September 25, 2018 / Opening hours: 10:00-18:00

Battle for the harvest: how Internet of Things helps to feed humankind. Part 2

Battle for the harvest: how Internet of Things helps to feed humankind. Part 2

We keep bringing news from fields! In the first publication, we have already told about innovative ways of pest control and water saving systems applied in the agricultural sector. They help a great majority of transplanted plants to pass a ripening stage safely. But then farmers face new challenges related with harvesting and protection from natural deterioration. The Internet of Things has something to offer in this case.

Tractors of new generation

knows that special tractors and combines are used for harvesting and plowing. They allow to speed up field work significantly, but even their power can be insufficient due to the population growth. There is also another problem: common tractors produce too many hazardous substances, tending to settle down and accumulate in soil, water and plants. Needless to say that it can result in unpleasant consequences for human health.

modern IoT technologies are aimed at modernization of existing farming equipment. Currently, the bee in the bonnet of a majority of manufacturers is to create driverless tractors that will be able to operate night and day unlike manned equipment. New models are also expected to be equipped with electric engines in order to protect environment from pollution. At the moment, there are also prototypes, but all of them are quite functional and conceal enormous potential.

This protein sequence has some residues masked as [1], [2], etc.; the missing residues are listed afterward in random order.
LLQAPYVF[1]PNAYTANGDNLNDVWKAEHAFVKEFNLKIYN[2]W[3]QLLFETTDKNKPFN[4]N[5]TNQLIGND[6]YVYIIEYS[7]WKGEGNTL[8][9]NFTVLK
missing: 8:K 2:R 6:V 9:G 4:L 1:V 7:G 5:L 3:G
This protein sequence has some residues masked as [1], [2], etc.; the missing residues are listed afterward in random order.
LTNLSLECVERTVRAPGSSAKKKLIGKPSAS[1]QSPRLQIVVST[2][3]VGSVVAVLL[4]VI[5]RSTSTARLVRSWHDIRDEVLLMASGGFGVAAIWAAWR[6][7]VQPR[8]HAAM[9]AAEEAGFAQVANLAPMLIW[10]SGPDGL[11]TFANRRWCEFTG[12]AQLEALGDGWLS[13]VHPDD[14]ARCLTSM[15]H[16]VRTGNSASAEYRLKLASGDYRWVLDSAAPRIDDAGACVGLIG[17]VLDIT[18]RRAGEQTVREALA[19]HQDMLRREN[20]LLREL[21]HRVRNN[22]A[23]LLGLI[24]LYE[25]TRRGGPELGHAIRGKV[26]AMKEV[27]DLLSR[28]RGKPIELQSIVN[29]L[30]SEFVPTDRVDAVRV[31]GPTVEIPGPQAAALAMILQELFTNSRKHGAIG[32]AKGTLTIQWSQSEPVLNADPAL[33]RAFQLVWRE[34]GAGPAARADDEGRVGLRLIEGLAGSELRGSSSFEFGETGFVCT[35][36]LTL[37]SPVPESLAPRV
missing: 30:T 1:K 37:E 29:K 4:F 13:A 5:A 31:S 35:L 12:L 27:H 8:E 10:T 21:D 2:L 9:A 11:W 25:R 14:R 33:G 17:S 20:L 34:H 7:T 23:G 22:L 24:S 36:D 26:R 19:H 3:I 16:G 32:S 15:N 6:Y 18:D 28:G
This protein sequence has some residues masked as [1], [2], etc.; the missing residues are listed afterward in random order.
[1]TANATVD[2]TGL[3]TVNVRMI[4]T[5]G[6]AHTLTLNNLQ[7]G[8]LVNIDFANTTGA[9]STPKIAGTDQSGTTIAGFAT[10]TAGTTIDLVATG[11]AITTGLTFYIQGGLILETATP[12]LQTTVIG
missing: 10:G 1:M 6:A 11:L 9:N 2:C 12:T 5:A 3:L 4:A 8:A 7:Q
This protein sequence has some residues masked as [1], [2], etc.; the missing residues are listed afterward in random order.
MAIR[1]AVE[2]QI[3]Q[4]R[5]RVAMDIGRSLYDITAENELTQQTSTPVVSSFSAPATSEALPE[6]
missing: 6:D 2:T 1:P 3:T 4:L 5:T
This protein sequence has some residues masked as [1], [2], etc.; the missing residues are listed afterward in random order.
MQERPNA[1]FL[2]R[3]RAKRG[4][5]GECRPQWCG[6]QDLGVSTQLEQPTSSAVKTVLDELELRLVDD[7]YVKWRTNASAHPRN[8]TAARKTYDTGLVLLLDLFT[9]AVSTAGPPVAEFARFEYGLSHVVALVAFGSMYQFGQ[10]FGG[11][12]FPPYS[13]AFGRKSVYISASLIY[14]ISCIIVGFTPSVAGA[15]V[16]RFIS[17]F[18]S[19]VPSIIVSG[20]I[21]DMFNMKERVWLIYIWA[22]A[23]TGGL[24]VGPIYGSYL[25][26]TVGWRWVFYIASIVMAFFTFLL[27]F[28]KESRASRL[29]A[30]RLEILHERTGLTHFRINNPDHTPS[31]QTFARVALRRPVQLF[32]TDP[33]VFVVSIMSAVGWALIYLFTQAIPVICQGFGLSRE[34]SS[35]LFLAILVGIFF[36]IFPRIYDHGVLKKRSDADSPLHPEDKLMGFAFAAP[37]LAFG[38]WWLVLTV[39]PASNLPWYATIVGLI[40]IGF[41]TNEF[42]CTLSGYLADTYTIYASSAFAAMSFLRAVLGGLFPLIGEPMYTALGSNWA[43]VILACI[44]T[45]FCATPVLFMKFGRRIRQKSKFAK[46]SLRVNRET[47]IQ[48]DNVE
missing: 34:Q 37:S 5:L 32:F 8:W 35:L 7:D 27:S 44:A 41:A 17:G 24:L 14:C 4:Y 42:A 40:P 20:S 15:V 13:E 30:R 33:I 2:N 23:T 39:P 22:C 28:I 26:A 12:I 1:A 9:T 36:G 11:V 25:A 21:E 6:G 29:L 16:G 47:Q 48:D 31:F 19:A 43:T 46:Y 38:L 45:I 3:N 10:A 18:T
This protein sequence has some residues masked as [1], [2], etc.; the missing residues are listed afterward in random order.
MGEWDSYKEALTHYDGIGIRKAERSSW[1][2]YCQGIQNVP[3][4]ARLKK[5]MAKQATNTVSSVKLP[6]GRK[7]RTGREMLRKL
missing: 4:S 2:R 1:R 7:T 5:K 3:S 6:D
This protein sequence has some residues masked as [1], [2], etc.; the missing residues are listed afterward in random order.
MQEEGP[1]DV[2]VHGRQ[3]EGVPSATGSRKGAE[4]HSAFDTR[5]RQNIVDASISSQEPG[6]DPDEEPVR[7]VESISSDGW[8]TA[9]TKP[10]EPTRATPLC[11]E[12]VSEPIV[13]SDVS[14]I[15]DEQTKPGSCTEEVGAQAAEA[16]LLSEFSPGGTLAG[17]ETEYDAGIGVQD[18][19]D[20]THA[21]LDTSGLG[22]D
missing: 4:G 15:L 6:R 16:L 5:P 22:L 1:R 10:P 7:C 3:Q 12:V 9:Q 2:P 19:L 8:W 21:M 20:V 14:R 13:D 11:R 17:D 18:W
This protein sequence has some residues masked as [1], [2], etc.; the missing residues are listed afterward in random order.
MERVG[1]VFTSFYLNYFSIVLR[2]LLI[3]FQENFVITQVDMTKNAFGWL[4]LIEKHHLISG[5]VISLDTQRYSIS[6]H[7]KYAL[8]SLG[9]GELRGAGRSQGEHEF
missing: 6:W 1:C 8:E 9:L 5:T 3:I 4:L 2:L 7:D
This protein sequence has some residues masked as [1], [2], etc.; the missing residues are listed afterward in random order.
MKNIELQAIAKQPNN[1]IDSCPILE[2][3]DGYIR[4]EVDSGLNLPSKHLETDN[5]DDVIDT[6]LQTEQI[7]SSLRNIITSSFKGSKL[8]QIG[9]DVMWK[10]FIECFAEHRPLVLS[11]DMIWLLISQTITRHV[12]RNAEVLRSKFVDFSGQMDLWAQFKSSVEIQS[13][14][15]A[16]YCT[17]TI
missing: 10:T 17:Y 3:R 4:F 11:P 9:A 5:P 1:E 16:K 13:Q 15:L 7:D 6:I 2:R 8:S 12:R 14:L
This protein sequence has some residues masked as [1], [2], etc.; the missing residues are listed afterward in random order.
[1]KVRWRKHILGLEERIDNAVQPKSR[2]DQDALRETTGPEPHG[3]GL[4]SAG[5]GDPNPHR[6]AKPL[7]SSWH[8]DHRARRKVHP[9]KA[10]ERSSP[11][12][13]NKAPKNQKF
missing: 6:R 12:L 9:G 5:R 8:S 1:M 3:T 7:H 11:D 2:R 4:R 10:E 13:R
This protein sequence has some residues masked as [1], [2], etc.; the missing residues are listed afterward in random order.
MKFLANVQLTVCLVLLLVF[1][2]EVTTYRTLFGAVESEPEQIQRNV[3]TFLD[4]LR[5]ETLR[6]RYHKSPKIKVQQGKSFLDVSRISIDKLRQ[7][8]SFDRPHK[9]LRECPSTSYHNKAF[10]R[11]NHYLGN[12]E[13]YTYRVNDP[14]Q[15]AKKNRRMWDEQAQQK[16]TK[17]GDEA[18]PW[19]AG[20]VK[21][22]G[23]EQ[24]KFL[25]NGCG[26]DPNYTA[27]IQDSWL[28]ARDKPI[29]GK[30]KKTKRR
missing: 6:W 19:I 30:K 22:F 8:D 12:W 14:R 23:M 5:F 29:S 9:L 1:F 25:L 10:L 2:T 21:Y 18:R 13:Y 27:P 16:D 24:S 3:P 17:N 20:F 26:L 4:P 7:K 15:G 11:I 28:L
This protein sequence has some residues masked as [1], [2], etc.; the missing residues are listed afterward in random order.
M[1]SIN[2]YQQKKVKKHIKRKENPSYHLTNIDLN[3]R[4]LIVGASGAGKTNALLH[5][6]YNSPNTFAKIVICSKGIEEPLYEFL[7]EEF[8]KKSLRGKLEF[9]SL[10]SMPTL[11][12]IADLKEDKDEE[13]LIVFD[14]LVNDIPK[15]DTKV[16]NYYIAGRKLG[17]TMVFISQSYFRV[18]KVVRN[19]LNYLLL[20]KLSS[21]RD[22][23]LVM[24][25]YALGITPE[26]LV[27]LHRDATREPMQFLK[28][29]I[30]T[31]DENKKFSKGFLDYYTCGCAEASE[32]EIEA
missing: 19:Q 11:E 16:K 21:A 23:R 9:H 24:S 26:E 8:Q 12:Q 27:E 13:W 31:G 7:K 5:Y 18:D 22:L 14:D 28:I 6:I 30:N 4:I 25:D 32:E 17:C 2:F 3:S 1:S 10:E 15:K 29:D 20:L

Battle for the harvest: how Internet of Things helps to feed humankind. Part 2   - 1

А perfect example is Spirit tractor made by utonomous Tractor Cooperation (ATC). It is equipped with utoDrive technology, combining radio navigation and laser gyroscope with artificial intelligence technology. ll of this allows it to move autonomously, avoiding obstructions. Russian Cognitive Technologies company is also testing its analogue. Company’s tractor uses the machine vision system for land navigation. One more company, CNH Industrial, is developing the unmanned tractor based on LiDar technology. But as mentioned above, all these are prototypes. Developments of the intelligent agricultural transport are currently in full swing, but it will take lots of time until it is used in field conditions.

Nevertheless, there are developments that farmers can use right now. For instance, John Deere produces smart tractors equipped with sensors and GPS systems. Due to them, a commonly looking agricultural transport turns into a multifunctional machine.

Battle for the harvest: how Internet of Things helps to feed humankind. Part 2   - 2

Deere tractors can determine the humidity of plants while hay harvesting. Depending on this fact, a driver obtains a corresponding notification of the best possible speed required to stock up a hay bale of optimum size. Built-in GPS is able to manage crop pest control systems and fertilizer distribution tools.

Smart vegetable storehouse

When it comes to storing vegetables, fruit and grains after harvesting, farmers have a wide choice. Today, a lot of companies offer unique IoT solutions for upgrading vegetable storehouses. You can find more details in other website publications, and here we will provide only several examples.

  • SmartBob. Designed by American BinMaster company, the technology features a system of sensors (ranging from 2 to 32) for remote measurement of bulk cargo (grains, seeds) and its inventory auditing.
  • CheckItNow. The system for remote tracking of temperature in storages developed by the same-name company. The technology also features a chain of sensors, which send data to an operator in real-time mode, alerting them if temperature is becoming lower or above the limit.
  • Yellow Box. The device developed by LoadOut Technologies. It allows farmers remotely manage load-and-unload processes of grains, vegetables and fruit. Yellow Box regularly sends transportation condition data to mobile application used to control its operation.
Other news
Follow the news